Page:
The printed material contains broadsides, newspapers, magazines, copies of Freneau's works, and books from his personal library. The 1775 broadside was a satirical poem on the execution of James Rivington, and the 1794 broadside announced Freneau's intention to start a newspaper entitled The Monmouth Gazette, and East Jersey Intelligencer. However, this paper was never published. The Rivington broadside is one of two known copies. (Please see Appendix B for a list of newspapers, magazines, and books contained in the collection.) A checklist of Philip Freneau's material in the library can be found in the Monmouth County Historical Association Bulletin V.1, No.2 (July, 1948) pp.49-57 located in the Philip Freneau Collection File. A Research File is also available. Additional material acquired since 1948 can be located through the card catalog.

Arrangement of the Philip Freneau Collection is chronological within the series. The exception to this is the printed material, which is arranged first by document type then chronologically. Freneau's personal library is arranged alphabetically by author. Items removed include a drawing, oversize newspapers, the framed broadsides, and the memorabilia.

The Philip Freneau Collection provides excellent source material for biographers and bibliographers of Philip Freneau. The collection is also useful for the study of literature created during the American Revolution and the War of 1812. The Philip Freneau Collection highlights the life and activities of this distinguished Monmouth County author.

In Collection 56 William S. Holmes Collection and in Collection 22 Cherry Hall Papers, there items of Philip's brother Peter Freneau. Related collections elsewhere in New Jersey include Miscellaneous Manuscripts (1664-1956) and the Montgomery Family Papers both housed at the New Jersey Historical Society in Newark, and the Philip Freneau Papers housed at Rutgers University Library in New Brunswick.



1. Papers. 1793 -1822, 1936-1939. 10 items. Arranged chronologically.

2. Photographs & Drawings. 1905, n.d. 10 items.

3. Bound Volumes. 1810 ­ 1856. 2 items. Arranged chronologically.

4. Printed Material. 1661 ­ 1906. 51 items Arranged first by document type then chronologically, except for Freneau's personal library which is arranged alphabetically by author.


PROVENANCE: Acquired between 1913 and 1976 by gift or purchase.

The American Autograph Shop, Merion Station, PA., purchase 1941.

American Library Service, New York City, N.Y., purchase 1939 & 1943

Arrowsmith, Misses Eliza & Julia, Matawan, N.J., In memory of Thomas H. Arrowwsmith, gift 1940

Bieber, Albert A., Manasquan, N.J., purchase 1934

Borden, Bertram H., Rumson, N.J., in memory of Mary Owen Borden, gift 1940 & 1942

Caesar, Harry I., New York City, N.Y., gift 1940

Conover, John, Plainfield, N.J., purchase 1943

(Heirs of) Conover, Sarah Holmes Hubbard gift, n.d.

Farr, Mrs. Warren David, Baton Rouge, La. (widow of John H. Cook, Red Bank, N.J.), gift of John H. Cook Collection of Freneau Material 1933, other items 1942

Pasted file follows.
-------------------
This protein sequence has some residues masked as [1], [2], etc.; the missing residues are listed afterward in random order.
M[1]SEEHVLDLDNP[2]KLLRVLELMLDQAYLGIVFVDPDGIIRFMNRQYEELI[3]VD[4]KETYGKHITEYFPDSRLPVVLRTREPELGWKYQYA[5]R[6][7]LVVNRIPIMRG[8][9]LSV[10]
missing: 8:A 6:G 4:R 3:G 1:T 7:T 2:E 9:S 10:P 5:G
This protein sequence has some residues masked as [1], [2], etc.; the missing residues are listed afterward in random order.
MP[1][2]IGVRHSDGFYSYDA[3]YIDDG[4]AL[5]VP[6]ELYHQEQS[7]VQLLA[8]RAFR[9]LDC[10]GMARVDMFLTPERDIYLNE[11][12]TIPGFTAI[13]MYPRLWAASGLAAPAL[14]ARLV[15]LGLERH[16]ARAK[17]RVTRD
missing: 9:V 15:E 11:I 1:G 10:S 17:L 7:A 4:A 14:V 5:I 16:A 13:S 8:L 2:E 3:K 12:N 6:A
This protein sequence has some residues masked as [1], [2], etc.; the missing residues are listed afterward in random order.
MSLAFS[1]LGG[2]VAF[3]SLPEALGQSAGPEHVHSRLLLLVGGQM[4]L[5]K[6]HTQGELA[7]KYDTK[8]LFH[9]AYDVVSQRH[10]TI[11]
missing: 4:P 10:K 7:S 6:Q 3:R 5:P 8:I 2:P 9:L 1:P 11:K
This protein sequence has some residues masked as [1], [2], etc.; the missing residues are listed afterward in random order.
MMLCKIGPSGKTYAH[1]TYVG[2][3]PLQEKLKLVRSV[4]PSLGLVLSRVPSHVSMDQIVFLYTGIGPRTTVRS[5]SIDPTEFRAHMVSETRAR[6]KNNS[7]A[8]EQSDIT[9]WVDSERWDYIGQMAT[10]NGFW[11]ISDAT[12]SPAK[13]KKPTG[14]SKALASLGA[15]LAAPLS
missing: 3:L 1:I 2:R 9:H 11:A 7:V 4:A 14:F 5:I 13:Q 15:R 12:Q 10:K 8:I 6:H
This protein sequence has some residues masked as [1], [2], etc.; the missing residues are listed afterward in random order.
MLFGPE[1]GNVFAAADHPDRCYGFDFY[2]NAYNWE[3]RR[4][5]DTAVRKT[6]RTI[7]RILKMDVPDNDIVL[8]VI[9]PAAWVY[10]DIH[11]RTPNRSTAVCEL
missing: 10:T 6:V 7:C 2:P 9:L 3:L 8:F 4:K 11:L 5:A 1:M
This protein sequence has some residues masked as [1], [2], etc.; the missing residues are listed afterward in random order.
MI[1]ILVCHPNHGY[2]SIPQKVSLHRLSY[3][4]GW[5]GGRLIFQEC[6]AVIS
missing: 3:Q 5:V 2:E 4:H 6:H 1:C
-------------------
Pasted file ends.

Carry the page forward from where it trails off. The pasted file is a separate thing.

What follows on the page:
Feltus, Edward H. III, Freehold, N.J., gift 1950

Harris, Mr. & Mrs. Alexander, in memory of Francis M. Rosenfeld, gift, n.d.

Haskell, Mrs. J. Amory, Red Bank, N.J., gift 1935 & 1940

Haynes, Caroling C. & Helen, Highalnds, N.J., In memory of William De Forest Haynes, gift 1940

Kollock, Miss Anna Arnett, Red Bank, N.J., gift 1946

Leary, Lewis Gaston Jr., Chapel Hill, N.C., gift 1935-1976

Leonard, Mr. & Mrs. Philip, Leonardo, N.J., gift 1936

Parsons, Mrs. William Barclay, Locust, N.J., in memory of Gen. William Barclay Parsons, gift 1940

Pickersgill, Harold E., Perth Amboy, N.J., purchase 1942

Rosenfeled, Mrs. Francis M., Elberon, N.J., in memory of Francis M. Rosenfeld, gift 1943 and 1946

Smock, John Conover, gift 1913

Statesir, Mrs. William V., Freehold, N.J., gift 1935

Straus, Edward K., New York City, N.Y., In memory of Herbert N. Straus, gift 1938-1940

William, Mr. C.M., Avon, N.J., gift 1935



SIZE OF COLLECTION: 2 Linear Feet (73 items)




1 / 1 / Papers, 1793 - 1822

1 / 2 / Transcribed Hammell Receipt and Notebook and Photostats of Family Bible and Pension Records, 1936 - 1939

1 / 3 / Photographs and Drawings, 1905, n.d.

1 / 3 / Hammell Receipt and Notebook, 1810 - 1856

1 / 3 / Freehold Library Co. Register Book, 1830 - 1832

1 / 3 / Jersey Chronicle V. 1, May 9, 1795 - April 30, 1796

1 / 4 / Jersey Chronicle - Photostats. May 2, 30, 1795, Aug 1, 1795 (Supplement)

1 / 5 / American Museum. May, Aug 1787, Nov 1788, May 1790, Oct 1791, Aug 1792. Carey's Franklin Almanack 1802.

1 / 5 / Freneau's Works, 1778 - 1786

2 / - / Freneau's Works, 1794 - 1906

3 / - / Freneau's Personal Library Books, A - M

4 / - / Freneau's Personal Library Books, O - S



Ellis, Franklin. History of Monmouth County, New Jersey Philadelphia : RT Peck, 1885

Johnson, Allen and Dumas Malone, Ed. Dictionary of American Biography. V. 7 & 8. New York : Charles Scribner's Sons, 1946, pp. 27 - 28.


** Please note that many additional secondary sources on Philip Freneau are available in the library. Microfilm of Freneau's National Gazette from 1791-1793 is also available.



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This page last updated 4 August 2008.